Progressive criticism of the amendment to Israel's oath does not arise out of any genuine concern for democratic values.  Rather, it is fueled by the desire to delegitimize Israel by impugning her historical foundations, particularly as they are expressed in traditional Jewish nationalism and modern political Zionism.  The pathological urge to belittle Jewish historical rights is, after all, the true motivation for the boycott, divestment, and sanctions (BDS) movement and coordinated international efforts to cast Israel as a pariah state.  That is the crux of progressive displeasure with the proposed change to the citizenship oath, and this becomes painfully clear when the bogus threat to democracy is fully parsed and deconstructed.

The most obvious red herring is the claim that requiring citizens to acknowledge Israel's Jewish character and Zionist roots would be inconsistent with American democratic ideals.  The comparison is inapposite because the American system is the product of convergent historical forces unique to the American experience.  American-style democracy exists only in the United States and is distinct from political systems found anywhere else -- including Israel.  However, to the extent that the United States is held up as the standard by which all other political systems and institutions are measured, it would be fair to question what really constitutes American democracy, and whether today's political reality reflects the original intent of the founding fathers.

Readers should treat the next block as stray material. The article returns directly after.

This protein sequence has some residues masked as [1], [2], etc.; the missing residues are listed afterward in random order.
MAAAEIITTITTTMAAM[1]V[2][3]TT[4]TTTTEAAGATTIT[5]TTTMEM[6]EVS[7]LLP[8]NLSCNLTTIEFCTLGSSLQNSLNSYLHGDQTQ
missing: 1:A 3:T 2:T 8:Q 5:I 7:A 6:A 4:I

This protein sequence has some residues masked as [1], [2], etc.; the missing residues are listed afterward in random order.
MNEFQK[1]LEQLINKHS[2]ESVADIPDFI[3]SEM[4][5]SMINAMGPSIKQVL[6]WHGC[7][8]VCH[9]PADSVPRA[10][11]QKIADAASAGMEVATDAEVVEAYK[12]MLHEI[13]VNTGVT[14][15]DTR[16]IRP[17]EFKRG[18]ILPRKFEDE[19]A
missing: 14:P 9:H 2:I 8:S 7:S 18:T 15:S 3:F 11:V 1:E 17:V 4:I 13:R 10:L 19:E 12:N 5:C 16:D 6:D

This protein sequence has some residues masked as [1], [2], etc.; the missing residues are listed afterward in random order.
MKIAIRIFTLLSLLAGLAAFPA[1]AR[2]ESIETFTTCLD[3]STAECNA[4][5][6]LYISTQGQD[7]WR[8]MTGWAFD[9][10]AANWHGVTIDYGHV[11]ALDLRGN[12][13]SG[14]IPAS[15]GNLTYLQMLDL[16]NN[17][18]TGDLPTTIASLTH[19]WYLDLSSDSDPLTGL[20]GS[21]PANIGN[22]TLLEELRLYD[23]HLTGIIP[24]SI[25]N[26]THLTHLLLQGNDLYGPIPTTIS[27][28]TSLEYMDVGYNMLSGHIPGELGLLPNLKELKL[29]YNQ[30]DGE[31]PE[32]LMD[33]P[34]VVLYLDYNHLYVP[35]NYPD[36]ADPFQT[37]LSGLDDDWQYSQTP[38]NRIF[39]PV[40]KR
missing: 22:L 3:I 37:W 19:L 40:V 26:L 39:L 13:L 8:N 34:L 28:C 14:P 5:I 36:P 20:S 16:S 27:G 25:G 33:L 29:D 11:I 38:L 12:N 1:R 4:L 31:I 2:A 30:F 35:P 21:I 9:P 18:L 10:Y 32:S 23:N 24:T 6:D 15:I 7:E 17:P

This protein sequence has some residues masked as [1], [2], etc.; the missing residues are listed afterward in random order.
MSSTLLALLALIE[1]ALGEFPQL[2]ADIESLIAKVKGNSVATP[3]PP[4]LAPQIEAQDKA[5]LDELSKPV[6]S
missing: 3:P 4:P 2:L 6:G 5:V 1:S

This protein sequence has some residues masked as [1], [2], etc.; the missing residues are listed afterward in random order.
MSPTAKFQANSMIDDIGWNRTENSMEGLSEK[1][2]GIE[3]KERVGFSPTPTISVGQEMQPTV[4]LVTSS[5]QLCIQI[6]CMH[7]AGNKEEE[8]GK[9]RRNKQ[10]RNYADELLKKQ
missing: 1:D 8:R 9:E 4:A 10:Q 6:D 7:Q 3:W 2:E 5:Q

The truth is that America's founders never set out to create a direct democracy, but instead sought to establish a republic based on constitutional principles.  This intent was clearly articulated in Article 4, Section 4 of the U.S. Constitution, which states: "The United States shall guarantee to every State in this Union a Republican form of Government."  Though the distinctions are blurred today, there is a world of difference between republican and democratic forms of government.  A constitutional republic is a representative government based on constitutional principles, whether written or unwritten, in which federal power is limited and divided among executive, legislative, and judicial branches and wherein individual rights and liberties are held to be inviolate.  This differs from a direct or pure democracy, wherein citizens have a direct hand in governmental decision-making, and in which individual rights and liberties give way to majority rule.  It also differs from representative democracy in which electoral constituents choose leaders to govern and legislate in their interest, at least theoretically.